Material Man

Interview by Stephanie Peh
Images courtesy of Tom Dixon

There aren’t many OBE recipients who can claim to be self-taught in the discipline that garnered them their award. Tom Dixon happens to be one of them.

The Tunisian-born British designer literally fell into the trade, finding his calling in welded salvage furniture after a motorcycle accident found him (ironically) leaving his band and repairing damaged motorcycle frames instead.

Not that his lack of training matters. Having designed the iconic S-Chair during his time at Cappellini, the former creative director of Habitat and Artek hasn’t stopped after setting up his own label, a design studio, and, of course, being conferred the aforementioned OBE.

Despite all these accolades, the theme that comes up most often in our interview is how it’s crucial to look at every project with fresh eyes and not become “too much of an expert”.

You tell great stories of materials by bringing out the best of their qualities. When and how did you discover your love for materials?

I’ve always liked taking things apart and seeing how they work. I think it’s a natural progression as a designer, to go from understanding how things are made to trying to better understand the quality of a material and how it works, what it can actually do.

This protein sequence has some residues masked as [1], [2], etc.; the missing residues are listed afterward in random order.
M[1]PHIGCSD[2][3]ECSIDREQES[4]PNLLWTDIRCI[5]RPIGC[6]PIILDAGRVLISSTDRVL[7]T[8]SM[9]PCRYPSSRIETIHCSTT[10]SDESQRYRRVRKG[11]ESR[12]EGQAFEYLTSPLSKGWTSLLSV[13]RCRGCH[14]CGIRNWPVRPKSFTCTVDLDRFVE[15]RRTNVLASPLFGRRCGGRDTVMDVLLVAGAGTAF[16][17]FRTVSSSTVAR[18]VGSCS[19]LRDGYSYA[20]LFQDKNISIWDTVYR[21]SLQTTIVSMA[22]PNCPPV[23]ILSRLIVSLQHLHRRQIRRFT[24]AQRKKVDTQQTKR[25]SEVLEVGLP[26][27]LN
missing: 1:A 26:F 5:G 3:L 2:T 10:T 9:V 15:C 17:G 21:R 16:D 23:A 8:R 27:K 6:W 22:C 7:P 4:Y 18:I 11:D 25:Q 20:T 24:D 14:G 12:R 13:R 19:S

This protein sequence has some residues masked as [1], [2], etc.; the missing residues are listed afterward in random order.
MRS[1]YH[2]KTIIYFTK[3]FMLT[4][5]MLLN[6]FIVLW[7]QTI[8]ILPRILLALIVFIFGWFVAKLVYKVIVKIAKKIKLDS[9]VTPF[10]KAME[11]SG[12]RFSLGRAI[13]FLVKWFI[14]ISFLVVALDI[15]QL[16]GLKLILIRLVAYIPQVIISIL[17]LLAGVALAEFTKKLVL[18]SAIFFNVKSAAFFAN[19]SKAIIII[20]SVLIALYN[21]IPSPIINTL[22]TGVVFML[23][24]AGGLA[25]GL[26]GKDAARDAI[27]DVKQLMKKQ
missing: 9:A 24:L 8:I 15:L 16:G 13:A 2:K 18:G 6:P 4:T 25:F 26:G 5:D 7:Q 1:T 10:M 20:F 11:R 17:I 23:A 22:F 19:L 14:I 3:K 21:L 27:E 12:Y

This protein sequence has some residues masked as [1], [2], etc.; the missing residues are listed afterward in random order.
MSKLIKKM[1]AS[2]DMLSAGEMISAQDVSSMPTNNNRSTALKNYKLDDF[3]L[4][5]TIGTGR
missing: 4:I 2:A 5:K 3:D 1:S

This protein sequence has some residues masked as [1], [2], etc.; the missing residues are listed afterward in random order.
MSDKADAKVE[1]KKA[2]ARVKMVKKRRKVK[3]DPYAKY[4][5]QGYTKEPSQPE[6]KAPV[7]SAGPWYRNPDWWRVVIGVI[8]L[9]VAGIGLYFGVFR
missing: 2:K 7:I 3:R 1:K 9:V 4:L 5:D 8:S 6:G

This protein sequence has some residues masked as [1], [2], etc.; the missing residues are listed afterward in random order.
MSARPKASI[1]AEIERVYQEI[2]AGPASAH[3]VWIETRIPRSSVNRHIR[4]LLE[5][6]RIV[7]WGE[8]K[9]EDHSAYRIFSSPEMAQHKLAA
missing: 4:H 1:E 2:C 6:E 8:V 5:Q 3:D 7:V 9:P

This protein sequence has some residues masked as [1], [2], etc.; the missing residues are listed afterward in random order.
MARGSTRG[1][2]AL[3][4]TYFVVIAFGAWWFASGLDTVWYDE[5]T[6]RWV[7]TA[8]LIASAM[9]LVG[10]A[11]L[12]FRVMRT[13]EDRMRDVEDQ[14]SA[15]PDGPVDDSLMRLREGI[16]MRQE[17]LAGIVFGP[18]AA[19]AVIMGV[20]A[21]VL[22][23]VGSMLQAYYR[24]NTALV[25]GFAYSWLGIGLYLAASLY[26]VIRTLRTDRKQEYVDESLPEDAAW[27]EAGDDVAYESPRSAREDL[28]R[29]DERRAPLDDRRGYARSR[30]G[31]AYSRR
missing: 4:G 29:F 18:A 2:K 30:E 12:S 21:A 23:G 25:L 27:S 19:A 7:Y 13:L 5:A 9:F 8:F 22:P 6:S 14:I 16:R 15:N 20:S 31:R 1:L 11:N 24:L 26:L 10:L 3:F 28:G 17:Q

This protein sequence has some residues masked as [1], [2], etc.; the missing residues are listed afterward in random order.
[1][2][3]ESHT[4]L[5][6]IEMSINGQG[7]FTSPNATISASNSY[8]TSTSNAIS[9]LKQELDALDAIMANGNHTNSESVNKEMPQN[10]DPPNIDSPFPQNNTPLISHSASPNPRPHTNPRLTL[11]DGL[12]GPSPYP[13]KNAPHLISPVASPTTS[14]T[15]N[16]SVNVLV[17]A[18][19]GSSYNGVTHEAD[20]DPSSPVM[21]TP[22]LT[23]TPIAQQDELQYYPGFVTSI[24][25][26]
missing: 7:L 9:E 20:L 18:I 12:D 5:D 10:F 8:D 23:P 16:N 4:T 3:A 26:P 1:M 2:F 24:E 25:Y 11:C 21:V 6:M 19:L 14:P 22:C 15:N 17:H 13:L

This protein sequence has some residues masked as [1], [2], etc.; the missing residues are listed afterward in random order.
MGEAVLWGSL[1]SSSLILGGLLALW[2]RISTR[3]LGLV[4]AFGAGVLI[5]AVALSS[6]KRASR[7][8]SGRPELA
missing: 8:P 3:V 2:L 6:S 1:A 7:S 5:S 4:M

I can’t remember the first time [I discovered my love for materials], but maybe because I had a really good pottery teacher who was very good at getting people to understand how things are made in ceramics, so clay was probably the first material I became conscious of that had so many inherent possibilities, and it was just good fun to play with.

We have picked up pottery too.

You have? So you understand what I mean!

I’m still a beginner! Your products and lighting are being used in many cafés and restaurants. Do you think it is important for the general public to understand the stories behind your products? How do you make your work more accessible?

Well, I think the work is becoming more accessible through copying, actually. We are extensively copied all over the world now (laughs).

We are a tiny company that only started 10 years ago; we are growing rapidly and our work becomes more accessible as you get more volume, which is when we get a greater presence all over the world. We are able to buy things in a big enough quantity for them to become slightly more affordable.

Not that many people are that interested in design, compared to say film or fashion, so I think design is only just starting to come out of its shell. It is starting to become more popular. But if you think about what’s popular in TV programmes or publishing, design is still not as popular as shoes or movie stars or car magazines in England.

I think it’s got a long way to go globally before it’s really recognised as something of universal interest. It is only starting to happen now with design museums opening all over the world and specialist publications.

Read more in The U Press N˚6 (Singapore edition).